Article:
US6780961Oct 16, 2002Aug 24, 2004General Electric CompanyMethod of making polycarbonate
WO2013071827A1Nov 5, 2012May 23, 2013Yantai Wanhua Polyurethanes Co., Ltd.Polycarbonate preparation method
Classifications
U.S. Classification528/371, 528/370
International ClassificationC08G64/30, C08G64/24, C08G64/20, C08G64/22, C08G64/14, C08G64/00
Cooperative ClassificationC08G64/30
European ClassificationC08G64/30
Legal Events
DateCodeEventDescription
Aug 18, 2008ASAssignment
Owner name: CITIBANK, N.A., AS COLLATERAL AGENT, NEW YORK
Free format text: SECURITY AGREEMENT;ASSIGNOR:SABIC INNOVATIVE PLASTICS IP B.V.;REEL/FRAME:021423/0001
Effective date: 20080307
Owner name: CITIBANK, N.A., AS COLLATERAL AGENT,NEW YORK
Free format text: SECURITY AGREEMENT;ASSIGNOR:SABIC INNOVATIVE PLASTICS IP B.V.;REEL/FRAME:21423/1
Owner name: CITIBANK, N.A., AS COLLATERAL AGENT,NEW YORK
Free format text: SECURITY AGREEMENT;ASSIGNOR:SABIC INNOVATIVE PLASTICS IP B.V.;REEL/FRAME:021423/0001
Effective date: 20080307
Owner name: CITIBANK, N.A., AS COLLATERAL AGENT,NEW YORK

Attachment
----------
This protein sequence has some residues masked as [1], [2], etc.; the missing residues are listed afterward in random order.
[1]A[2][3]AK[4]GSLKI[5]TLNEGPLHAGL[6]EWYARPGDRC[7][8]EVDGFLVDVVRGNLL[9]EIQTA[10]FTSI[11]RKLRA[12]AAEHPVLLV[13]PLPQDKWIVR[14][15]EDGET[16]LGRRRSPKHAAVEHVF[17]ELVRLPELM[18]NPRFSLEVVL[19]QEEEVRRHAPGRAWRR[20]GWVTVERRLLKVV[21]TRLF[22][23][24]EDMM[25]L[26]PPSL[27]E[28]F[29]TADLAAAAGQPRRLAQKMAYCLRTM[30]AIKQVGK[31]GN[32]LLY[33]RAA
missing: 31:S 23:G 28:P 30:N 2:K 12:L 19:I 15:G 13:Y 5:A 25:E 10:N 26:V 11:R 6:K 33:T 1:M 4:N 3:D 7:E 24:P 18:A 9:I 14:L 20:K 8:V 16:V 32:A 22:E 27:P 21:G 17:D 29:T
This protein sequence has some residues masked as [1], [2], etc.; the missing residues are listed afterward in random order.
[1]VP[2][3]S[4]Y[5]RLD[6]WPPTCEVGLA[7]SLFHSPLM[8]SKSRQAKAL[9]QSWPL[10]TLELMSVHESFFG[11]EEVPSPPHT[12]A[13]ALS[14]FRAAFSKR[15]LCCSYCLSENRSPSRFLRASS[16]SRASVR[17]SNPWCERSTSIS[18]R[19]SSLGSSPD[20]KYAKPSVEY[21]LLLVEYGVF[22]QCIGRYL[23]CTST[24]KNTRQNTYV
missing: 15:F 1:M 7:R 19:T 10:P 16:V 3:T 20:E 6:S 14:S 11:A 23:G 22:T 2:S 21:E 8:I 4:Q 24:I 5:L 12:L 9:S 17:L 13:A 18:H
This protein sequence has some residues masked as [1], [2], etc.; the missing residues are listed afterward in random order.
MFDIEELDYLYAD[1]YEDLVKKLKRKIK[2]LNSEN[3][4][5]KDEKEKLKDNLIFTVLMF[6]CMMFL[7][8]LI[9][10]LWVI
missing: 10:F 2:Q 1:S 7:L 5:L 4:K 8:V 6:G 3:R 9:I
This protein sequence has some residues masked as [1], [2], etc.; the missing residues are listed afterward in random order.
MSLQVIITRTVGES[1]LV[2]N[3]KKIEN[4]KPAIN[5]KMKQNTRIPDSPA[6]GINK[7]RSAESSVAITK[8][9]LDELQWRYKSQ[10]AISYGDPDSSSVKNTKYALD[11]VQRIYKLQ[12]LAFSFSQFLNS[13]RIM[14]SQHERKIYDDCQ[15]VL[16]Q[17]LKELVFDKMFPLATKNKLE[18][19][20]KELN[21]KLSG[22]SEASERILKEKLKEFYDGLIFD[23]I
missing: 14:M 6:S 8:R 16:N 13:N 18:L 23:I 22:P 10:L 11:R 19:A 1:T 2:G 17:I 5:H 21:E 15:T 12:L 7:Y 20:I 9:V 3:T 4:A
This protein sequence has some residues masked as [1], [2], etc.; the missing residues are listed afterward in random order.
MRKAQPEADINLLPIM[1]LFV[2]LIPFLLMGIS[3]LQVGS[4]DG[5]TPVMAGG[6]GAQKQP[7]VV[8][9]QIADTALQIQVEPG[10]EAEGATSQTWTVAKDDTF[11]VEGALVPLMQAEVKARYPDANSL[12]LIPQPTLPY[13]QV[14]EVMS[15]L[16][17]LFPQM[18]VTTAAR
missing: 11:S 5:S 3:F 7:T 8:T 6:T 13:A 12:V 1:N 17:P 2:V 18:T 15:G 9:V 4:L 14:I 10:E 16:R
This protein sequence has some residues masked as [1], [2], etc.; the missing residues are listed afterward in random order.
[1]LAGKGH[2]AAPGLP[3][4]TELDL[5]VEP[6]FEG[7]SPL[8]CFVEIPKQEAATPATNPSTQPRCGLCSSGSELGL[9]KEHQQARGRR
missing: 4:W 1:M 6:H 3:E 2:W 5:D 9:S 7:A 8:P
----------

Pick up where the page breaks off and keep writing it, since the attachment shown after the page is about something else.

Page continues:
Free format text: SECURITY AGREEMENT;ASSIGNOR:SABIC INNOVATIVE PLASTICS IP B.V.;REEL/FRAME:21423/1
Effective date: 20080307
Jul 30, 2008ASAssignment
Owner name: SABIC INNOVATIVE PLASTICS IP B.V., NETHERLANDS
Free format text: ASSIGNMENT OF ASSIGNORS INTEREST;ASSIGNOR:GENERAL ELECTRIC COMPANY;REEL/FRAME:021311/0259
Effective date: 20070831
Jun 23, 2004FPAYFee payment
Year of fee payment: 12
Sep 22, 2000SULPSurcharge for late payment
Sep 22, 2000FPAYFee payment
Year of fee payment: 8
Aug 22, 2000REMIMaintenance fee reminder mailed
Jul 8, 1996FPAYFee payment
Year of fee payment: 4
Jul 29, 1991ASAssignment
Owner name: GENERAL ELECTRIC COMPANY
Free format text: ASSIGNMENT OF ASSIGNORS INTEREST.;ASSIGNORS:MARIA VAN HOUT, HENDRICUS H.;OYEVAAR, MARTIN H.;HELD, BERT J.;REEL/FRAME:005801/0972;SIGNING DATES FROM 19910619 TO 19910715